Because faith is indispensable to a good relationship with God, its importance cannot be overemphasized. But notice the condition in this verse. It does not say that God is the rewarder of everyone but "of those who diligently seek Him." Living faith is direct; it has its foundation in diligently, actively, consistently, zealously seeking Him in study and prayer and in conforming to His will. Those who are doing these things are encouraged that they will be rewarded. The reward is to find Him. This, in turn, increases faith.

The biblical word "faith" is most synonymous with the English word "trust." "Faith" can be a mere agreement with a cold, hard fact. This is fine as far as it goes, but it loses a great deal of meaning when we consider that this One with whom we are dealing is a warm, dynamic, powerful, loving Personality. Biblical faith, trust, is firm. It is faith in full flower, acting consciously and with agreeable feeling - we might call it "conviction."

This faith is not done coldly and calculatedly - simply because a thing is right. It is not done with a "perhaps" or a "maybe," but with joy and with firm conviction, with a consciousness that one is in agreement with this dynamic and loving personality. We should be aware of our unity with Him just as we are aware of our sense of touch - our strongest sense in terms of evoking emotion: consider a punch in the nose compared to a kiss. But faith, trust, is sensitive in the same way. It is conscious of the things of God; it sees God. In addition, faith not only evokes the hard, cold facts (it has "a remembrance of truth"), but also responds emotionally to a wonderful, dynamic, gracious, and powerful Personality, who is our Friend.

John W. Ritenbaugh
Prayer and Fervency


 

Hebrews 11:23

Moses was born into a terrible situation. We may think we were born into unfortunate circumstances, but our situations pale in comparison to Moses' start. However, he had one thing going for him humanly: his parents, Amram and Jochebed.

Moses, of course, was unaware of these things, but God supplied the saving grace in the form of Amram and Jochebed. The Exodus account focuses on the part of Jochebed because it was she, undoubtedly, along with Miriam, who actually carried out the casting of Moses on the Nile. Hebrews 11:23, though, uses the term "parents," so that we understand that Amram was also involved—with his faith.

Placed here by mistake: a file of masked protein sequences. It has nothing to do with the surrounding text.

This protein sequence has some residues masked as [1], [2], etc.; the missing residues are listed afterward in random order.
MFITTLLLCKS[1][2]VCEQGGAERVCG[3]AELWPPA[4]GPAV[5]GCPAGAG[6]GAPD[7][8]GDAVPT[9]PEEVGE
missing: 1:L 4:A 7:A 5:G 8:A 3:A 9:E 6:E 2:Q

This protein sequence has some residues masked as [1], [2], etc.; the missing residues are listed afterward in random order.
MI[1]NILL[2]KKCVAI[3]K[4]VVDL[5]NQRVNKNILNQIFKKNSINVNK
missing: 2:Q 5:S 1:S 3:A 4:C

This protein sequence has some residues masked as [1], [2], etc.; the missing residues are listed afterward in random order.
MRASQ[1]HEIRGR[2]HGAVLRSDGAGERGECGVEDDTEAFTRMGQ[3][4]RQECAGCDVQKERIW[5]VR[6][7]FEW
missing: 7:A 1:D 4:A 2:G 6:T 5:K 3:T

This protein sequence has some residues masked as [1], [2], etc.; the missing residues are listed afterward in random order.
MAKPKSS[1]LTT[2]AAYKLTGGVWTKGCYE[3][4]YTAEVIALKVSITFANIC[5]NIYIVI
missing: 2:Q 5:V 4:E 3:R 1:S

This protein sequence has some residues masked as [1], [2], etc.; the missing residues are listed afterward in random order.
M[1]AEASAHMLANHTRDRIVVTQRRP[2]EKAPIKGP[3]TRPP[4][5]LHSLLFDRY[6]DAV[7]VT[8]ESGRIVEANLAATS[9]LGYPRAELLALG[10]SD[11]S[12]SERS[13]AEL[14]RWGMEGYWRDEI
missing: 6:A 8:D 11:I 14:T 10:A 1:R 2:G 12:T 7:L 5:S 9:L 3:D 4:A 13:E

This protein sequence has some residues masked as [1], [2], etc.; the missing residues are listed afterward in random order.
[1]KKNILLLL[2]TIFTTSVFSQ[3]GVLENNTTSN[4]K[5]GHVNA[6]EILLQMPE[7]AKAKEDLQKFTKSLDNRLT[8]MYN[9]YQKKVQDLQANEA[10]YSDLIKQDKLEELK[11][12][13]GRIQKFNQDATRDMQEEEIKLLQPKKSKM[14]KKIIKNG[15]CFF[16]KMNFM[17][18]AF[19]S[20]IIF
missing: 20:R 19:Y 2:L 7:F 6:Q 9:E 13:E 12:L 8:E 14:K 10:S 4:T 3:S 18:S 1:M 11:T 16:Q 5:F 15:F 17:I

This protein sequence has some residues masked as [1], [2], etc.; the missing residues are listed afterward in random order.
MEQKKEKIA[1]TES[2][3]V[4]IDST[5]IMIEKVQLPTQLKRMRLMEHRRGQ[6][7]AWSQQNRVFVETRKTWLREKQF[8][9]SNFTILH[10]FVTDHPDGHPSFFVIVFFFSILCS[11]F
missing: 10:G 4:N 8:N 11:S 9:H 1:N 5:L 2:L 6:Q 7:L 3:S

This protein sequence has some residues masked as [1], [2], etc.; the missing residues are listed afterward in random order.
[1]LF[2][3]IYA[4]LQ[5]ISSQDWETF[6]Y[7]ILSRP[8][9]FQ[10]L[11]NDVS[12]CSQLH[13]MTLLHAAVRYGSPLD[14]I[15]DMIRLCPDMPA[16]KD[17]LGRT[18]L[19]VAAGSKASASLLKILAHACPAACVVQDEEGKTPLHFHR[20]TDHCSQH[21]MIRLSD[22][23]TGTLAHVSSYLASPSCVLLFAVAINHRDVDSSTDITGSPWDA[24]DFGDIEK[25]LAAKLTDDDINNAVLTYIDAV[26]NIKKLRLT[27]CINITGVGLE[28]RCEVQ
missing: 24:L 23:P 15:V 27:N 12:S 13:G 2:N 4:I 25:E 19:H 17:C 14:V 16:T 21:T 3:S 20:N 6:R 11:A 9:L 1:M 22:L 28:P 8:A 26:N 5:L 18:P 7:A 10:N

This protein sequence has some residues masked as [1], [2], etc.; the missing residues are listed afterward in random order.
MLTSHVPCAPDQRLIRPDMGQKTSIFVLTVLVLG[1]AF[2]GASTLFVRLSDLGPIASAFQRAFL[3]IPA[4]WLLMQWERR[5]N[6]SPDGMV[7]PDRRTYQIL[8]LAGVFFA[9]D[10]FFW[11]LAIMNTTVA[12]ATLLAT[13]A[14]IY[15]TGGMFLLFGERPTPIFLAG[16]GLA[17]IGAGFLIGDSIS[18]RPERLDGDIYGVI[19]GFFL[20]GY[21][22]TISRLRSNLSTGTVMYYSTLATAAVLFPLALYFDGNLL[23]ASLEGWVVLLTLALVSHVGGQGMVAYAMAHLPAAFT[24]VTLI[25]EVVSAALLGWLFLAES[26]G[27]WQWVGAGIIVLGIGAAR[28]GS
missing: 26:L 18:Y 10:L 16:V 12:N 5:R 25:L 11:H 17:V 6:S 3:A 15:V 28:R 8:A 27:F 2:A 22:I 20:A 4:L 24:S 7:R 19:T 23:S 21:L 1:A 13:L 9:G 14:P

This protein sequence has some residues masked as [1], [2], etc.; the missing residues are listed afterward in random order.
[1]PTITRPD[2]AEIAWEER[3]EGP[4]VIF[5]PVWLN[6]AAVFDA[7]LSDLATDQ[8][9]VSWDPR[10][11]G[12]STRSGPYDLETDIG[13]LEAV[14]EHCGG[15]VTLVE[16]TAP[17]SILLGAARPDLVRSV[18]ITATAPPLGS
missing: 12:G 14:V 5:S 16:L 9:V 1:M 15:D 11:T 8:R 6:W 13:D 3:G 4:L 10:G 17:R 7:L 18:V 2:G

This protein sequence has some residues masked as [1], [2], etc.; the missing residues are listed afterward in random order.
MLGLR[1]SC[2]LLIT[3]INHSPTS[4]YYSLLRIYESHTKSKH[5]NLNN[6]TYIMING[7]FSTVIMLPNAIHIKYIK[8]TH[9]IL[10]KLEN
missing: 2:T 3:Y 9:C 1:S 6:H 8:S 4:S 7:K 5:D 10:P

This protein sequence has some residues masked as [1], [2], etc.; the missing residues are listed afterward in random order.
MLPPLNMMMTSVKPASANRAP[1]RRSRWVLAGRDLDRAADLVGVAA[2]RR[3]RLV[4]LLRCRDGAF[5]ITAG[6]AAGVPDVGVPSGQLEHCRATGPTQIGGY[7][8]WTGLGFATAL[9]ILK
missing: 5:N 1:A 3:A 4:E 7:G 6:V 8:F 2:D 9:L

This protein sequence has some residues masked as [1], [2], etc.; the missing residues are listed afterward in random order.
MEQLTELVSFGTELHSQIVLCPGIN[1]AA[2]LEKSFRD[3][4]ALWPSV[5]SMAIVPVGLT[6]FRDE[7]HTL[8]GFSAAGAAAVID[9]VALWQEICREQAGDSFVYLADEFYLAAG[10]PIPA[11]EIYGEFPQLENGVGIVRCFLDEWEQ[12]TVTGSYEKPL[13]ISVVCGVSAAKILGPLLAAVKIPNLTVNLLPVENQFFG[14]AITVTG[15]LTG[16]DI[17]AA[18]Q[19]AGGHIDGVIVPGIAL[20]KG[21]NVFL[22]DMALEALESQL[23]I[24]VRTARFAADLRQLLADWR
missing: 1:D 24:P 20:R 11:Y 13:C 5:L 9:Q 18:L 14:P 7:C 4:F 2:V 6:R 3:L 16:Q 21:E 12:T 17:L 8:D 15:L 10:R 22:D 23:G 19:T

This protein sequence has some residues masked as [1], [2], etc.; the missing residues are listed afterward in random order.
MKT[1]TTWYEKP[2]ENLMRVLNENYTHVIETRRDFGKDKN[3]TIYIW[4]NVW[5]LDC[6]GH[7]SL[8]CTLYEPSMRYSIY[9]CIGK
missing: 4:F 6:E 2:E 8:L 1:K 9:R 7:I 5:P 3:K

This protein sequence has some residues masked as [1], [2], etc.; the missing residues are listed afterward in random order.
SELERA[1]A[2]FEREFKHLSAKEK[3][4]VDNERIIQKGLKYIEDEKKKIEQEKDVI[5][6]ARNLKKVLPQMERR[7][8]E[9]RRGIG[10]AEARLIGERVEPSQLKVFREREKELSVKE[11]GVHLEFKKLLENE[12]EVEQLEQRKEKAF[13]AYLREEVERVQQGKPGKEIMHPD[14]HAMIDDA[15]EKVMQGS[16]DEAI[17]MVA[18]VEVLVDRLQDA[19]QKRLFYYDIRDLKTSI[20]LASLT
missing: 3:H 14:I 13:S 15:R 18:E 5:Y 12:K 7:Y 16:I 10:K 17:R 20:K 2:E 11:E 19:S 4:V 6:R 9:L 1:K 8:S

Notice that they were not afraid of the king's command. The Bible does not say what strengthened their faith, but they did a pretty dangerous thing. They put their lives on the line, as well as Moses' life, by putting him out on the water. Did God speak to them in a dream? Did God give them a vision? Did God send an angel? Or did they rely on the promise given to Abraham, knowing that they were coming to the end of an age? We cannot know because God does not say.

Whatever it was, in a way it does not matter. All that matters is that, somehow, they believed it and followed through by doing this thing that, at least on the surface, appears to have been very risky. Were they convicted that what they were doing was right? Certainly! Even the power of Egypt could not turn them aside from their conviction. Even the fear or the threat of losing their lives could not dissuade them. They did not have a preference—they were convicted! They put their lives, and their son's life, on the line because they trusted the word of their God.

John W. Ritenbaugh
Conviction and Moses


 

James 2:19

They know God's awesome power, and they, unlike man, tremble! Maybe a better English word would be shudder. They recognize His power and are terrified at the thought of God. They are thoroughly convicted that God is!

This verse helps us to understand that saving faith is not the intellectual acceptance of a theological proposition, that is, that God is, but rather a belief that expresses itself outwardly in a changed life. The demons believe. They tremble in fear, but they will not obey God. We, too, can believe that God is—we can give intellectual assent to a theological proposition: "Yes I believe that God is." But we may not even shudder, and most assuredly, most of mankind will not submit.

The faith that saves is one that not only believes that God is, but also changes a person's life according to that belief. That is saving faith. If we believe that God is, that puts us only on the same level as the demons.

John W. Ritenbaugh
Satan (Part 1)